Not just sitting up though, you have a rucksack and a pair of boots with you, you can’t leave them outside in bad weather. One fella I camped with brought a bin liner to put his bag in, outside! That just means that half of the stuff you want is outside. You need space for your gear, space to cook (in a porch area hopefully), space to lay your stuff out a bit and get comfortable. This costs you in weight and pack size but it’s a necessity I think. Don’t cut these corners unless you have tried it out and you’re OK with the compromise. I’m not. Hmm, sometimes I am but that will be in my ‘tarp’ article, not with tents.
DO NOT cook inside your tent. Full stop!
Burning ANYTHING other than water creates toxic gases which you obviously breath in if you’re doing it inside an enclosed area. Don’t tell my mum but when I was a kid I inadvertently connected both ends of a plastic coated wire to a battery, the PVC melted and smoked, I breathed it in and nearly passed out. I crawled to the door of the shed like the ‘walkers’ in The Walking Dead and opened the door for air. I think if I’d had the lock on the door I might have died LOL. Don’t die in your tent (or a shed).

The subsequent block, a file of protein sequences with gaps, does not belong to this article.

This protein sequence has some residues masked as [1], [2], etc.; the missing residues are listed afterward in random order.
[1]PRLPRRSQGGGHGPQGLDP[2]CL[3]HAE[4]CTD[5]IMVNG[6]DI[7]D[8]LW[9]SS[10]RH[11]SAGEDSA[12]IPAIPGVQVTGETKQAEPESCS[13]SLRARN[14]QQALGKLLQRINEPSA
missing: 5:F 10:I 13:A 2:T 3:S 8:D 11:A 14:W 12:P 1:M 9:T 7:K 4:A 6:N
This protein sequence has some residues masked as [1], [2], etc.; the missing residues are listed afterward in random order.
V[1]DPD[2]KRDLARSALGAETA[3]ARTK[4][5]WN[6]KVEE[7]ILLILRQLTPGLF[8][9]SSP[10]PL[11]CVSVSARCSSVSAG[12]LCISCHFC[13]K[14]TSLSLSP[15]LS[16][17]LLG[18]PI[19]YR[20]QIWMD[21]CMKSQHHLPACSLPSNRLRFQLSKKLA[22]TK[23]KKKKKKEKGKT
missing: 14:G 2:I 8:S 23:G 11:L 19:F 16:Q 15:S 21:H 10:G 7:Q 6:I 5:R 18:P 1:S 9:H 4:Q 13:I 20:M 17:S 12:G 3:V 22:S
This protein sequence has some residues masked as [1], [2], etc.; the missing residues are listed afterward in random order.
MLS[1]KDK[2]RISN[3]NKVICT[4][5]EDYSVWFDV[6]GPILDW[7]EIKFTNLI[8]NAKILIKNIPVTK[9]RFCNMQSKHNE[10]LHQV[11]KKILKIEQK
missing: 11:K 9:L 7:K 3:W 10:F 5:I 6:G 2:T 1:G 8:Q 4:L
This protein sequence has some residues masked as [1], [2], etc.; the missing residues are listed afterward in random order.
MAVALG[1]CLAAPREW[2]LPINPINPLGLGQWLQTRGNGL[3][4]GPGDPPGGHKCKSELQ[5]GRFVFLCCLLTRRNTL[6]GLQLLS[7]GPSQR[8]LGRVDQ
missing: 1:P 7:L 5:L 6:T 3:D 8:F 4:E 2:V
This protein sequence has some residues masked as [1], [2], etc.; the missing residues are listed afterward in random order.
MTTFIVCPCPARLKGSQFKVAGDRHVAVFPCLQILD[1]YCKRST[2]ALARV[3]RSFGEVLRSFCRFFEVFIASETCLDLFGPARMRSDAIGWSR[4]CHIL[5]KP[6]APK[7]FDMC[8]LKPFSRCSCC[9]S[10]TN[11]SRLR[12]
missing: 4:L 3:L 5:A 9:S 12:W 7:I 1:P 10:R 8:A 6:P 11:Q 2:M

Tents have a porch area. In the Coshee, in Winter conditions, I had no choice but to sit with my feet outside of the tent with the AlpKit ‘Jetboil’ style stove in between my legs warming the blood heading to my freezing B2 covered toes (I couldn’t sit up in this tent either!). You need a bit of porch space, have the door open even if it means the cold gets in at least the fumes get out. Cook, turn off the burning and get in your sleeping bag, zip up and then get warm eating your supper.
Weather and wind
You can tell that some tents just won’t handle a gust, even if they look like they would when you lined them up properly in the wind.When the wind changes direction you’re screwed.
Before you chance it think carefully about having to deal with a collapsed tent at 3am, it’s raining and 40mph gusts are dragging it below freezing. I’ve been there, it’s horrible, you just want to be home, or at least be in the car.